Another hero of the counterrevolution in France, but also one whose career reveals some of the weaknesses of the movement, was Jean-Nicolas Stofflet. He was born in 1751 to the family of a simple miller and first entered the service of the King of France as a private in the Swiss Guard. Later he worked as a simple gamekeeper for the Comte de Colbert-Maulevrier. He was another of those simple, common men of great loyalty and spiritual strength who were the backbone of the counterrevolution.
When the uprising broke out in the Vendee Stofflet was quick to join and with his prior military experience quickly proved his worth serving under d'Elbee at Fontenay-le-Comte, Cholet and Saumur and emerged as a natural leader in the battles of Beaupreau, Laval and Antrain. His success in the field won him promotion to the rank of major general in the Catholic-Royalist Grand Army. Eventually, he became the deputy commander of the royalist forces and in 1794, with the death of Henri de la Rochjaquelein he became commander-in-chief of the Catholic and Royal Army.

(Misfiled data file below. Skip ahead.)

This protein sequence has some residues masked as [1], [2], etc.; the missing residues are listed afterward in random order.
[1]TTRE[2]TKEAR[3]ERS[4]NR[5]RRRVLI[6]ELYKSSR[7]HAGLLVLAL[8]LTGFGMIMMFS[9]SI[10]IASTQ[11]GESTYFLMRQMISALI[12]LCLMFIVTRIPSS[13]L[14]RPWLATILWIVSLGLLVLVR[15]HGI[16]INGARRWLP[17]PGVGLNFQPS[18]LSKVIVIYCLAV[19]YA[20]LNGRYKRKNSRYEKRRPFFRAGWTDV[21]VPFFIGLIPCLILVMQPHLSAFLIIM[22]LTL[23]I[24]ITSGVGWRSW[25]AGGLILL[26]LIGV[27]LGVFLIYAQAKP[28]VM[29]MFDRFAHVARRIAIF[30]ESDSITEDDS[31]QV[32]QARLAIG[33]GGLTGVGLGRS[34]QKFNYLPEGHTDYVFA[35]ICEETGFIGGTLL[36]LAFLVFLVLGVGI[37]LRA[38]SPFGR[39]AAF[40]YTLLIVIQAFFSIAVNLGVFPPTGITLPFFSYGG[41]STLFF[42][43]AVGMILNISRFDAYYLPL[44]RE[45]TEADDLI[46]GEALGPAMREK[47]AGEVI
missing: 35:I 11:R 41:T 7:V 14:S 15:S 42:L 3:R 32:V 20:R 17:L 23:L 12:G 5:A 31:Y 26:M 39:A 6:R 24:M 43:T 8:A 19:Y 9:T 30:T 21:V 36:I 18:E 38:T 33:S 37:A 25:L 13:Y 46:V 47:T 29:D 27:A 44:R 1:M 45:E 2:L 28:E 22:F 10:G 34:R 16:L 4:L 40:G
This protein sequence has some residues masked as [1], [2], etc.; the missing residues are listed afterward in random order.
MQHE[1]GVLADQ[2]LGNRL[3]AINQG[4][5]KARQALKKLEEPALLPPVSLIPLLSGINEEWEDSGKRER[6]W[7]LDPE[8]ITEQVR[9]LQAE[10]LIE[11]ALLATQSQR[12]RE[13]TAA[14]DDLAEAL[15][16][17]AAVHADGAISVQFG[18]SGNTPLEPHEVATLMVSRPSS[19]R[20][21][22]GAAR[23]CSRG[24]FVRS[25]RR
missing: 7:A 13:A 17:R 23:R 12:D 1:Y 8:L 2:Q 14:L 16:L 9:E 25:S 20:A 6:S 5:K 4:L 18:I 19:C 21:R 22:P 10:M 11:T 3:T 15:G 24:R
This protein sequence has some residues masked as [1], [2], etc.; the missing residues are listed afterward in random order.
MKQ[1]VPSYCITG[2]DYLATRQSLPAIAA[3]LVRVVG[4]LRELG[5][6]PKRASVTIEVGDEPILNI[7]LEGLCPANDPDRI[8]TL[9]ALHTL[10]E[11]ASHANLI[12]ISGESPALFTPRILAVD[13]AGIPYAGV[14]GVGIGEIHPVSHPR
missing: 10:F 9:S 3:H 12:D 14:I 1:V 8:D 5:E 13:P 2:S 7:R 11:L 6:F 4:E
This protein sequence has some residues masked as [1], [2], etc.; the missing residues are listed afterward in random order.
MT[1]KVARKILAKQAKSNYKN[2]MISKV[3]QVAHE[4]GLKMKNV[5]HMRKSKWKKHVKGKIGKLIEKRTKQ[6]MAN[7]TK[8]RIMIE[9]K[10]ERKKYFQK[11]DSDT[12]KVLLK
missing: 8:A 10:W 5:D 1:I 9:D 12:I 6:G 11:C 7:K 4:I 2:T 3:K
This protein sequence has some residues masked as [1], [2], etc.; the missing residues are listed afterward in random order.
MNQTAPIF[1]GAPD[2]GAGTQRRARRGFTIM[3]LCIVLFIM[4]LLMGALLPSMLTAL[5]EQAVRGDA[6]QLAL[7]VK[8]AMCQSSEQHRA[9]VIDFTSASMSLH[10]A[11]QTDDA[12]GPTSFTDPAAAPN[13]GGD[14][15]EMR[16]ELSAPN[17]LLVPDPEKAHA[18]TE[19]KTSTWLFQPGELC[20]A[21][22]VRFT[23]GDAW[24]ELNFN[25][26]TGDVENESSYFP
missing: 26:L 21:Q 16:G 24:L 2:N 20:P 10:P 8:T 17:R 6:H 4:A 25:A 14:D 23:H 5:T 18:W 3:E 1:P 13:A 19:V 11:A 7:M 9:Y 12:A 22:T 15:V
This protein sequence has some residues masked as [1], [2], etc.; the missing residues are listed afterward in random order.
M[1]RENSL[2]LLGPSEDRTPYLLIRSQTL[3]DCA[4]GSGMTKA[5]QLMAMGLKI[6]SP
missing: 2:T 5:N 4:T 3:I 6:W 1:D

However, the counterrevolutionary forces frequently suffered from a lack of unified command and this became a problem with growing disagreements between Stofflet at another famous general; Francois de Charette. After suffering a string of defeats at the hands of the revolutionary republican forces Stofflet was forced to surrender and signed the La Jaunaie treaty with the National Convention on May 2, 1795. However, as republican crimes continued Stofflet could not remain on the sidelines and by the end of the year he had taken up arms again as marechal-de-camp for the Count of Provence. Unfortunately, his forces were defeated and Stofflet was taken prisoner. A republican military show trial quickly sentenced him to death and he was executed by firing squad at Angers on February 23, 1796. His career had been at times glorious and at times troubled but he fought bravely on the side of right and fell bravely for his deeply held beliefs.
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